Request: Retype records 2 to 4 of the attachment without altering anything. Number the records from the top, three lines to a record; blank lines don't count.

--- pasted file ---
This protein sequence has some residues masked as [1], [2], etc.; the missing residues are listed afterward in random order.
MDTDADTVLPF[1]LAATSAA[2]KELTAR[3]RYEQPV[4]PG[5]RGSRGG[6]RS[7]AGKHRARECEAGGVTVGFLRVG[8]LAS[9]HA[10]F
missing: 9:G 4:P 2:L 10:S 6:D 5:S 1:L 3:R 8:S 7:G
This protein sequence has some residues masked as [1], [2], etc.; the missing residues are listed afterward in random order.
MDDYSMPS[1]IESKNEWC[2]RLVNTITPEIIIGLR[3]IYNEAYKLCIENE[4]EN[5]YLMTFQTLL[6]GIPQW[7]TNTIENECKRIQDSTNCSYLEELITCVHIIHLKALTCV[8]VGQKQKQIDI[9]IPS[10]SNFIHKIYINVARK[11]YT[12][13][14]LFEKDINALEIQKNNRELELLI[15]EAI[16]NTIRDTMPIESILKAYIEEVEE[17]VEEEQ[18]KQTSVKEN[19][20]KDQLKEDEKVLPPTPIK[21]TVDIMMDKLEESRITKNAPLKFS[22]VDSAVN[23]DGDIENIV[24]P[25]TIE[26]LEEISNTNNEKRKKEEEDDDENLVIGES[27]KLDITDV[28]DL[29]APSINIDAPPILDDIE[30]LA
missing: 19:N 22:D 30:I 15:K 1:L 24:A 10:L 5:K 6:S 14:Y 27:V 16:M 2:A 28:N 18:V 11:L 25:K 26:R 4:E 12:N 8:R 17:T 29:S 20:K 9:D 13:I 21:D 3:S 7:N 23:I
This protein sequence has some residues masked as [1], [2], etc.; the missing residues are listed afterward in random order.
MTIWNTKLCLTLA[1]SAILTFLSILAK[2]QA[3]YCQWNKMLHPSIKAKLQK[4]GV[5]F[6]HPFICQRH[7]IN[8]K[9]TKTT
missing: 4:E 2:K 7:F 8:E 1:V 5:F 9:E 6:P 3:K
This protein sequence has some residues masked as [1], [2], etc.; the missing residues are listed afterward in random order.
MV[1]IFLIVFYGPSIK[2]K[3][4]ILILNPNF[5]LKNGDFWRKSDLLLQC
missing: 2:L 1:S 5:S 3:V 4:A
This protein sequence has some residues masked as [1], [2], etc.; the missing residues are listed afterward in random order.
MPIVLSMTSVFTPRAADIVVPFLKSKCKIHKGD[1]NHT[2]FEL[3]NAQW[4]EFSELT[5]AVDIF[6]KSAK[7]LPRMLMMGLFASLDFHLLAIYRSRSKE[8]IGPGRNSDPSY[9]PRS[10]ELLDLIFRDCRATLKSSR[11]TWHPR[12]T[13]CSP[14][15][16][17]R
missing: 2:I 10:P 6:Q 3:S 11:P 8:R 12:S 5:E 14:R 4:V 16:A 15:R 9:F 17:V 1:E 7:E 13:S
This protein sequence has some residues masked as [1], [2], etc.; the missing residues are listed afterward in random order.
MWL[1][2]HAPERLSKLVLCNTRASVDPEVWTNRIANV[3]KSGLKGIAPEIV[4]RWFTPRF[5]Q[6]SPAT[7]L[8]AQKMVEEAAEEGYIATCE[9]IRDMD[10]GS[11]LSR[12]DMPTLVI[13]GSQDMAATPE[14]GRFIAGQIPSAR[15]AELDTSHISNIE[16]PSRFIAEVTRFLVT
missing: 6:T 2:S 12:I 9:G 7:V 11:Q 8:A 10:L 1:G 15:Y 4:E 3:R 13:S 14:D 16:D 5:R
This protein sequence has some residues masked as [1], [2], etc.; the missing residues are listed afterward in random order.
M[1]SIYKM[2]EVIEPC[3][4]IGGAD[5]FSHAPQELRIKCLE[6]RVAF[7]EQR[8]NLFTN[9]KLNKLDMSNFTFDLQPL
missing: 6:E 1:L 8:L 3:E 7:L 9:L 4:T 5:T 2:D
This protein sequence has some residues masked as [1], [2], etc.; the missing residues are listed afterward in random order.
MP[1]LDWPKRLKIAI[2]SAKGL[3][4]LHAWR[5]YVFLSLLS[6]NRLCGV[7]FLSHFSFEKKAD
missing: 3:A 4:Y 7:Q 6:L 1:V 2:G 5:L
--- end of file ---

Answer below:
This protein sequence has some residues masked as [1], [2], etc.; the missing residues are listed afterward in random order.
MDDYSMPS[1]IESKNEWC[2]RLVNTITPEIIIGLR[3]IYNEAYKLCIENE[4]EN[5]YLMTFQTLL[6]GIPQW[7]TNTIENECKRIQDSTNCSYLEELITCVHIIHLKALTCV[8]VGQKQKQIDI[9]IPS[10]SNFIHKIYINVARK[11]YT[12][13][14]LFEKDINALEIQKNNRELELLI[15]EAI[16]NTIRDTMPIESILKAYIEEVEE[17]VEEEQ[18]KQTSVKEN[19][20]KDQLKEDEKVLPPTPIK[21]TVDIMMDKLEESRITKNAPLKFS[22]VDSAVN[23]DGDIENIV[24]P[25]TIE[26]LEEISNTNNEKRKKEEEDDDENLVIGES[27]KLDITDV[28]DL[29]APSINIDAPPILDDIE[30]LA
missing: 19:N 22:D 30:I 15:K 1:L 24:A 10:L 5:K 6:S 14:Y 27:V 16:M 2:A 28:N 18:V 11:L 25:K 26:R 4:E 12:N 8:R 17:T 29:S 20:K 9:D 13:I 21:D 3:S 7:N 23:I
This protein sequence has some residues masked as [1], [2], etc.; the missing residues are listed afterward in random order.
MTIWNTKLCLTLA[1]SAILTFLSILAK[2]QA[3]YCQWNKMLHPSIKAKLQK[4]GV[5]F[6]HPFICQRH[7]IN[8]K[9]TKTT
missing: 4:E 2:K 7:F 8:E 1:V 5:F 9:E 6:P 3:K
This protein sequence has some residues masked as [1], [2], etc.; the missing residues are listed afterward in random order.
MV[1]IFLIVFYGPSIK[2]K[3][4]ILILNPNF[5]LKNGDFWRKSDLLLQC
missing: 2:L 1:S 5:S 3:V 4:A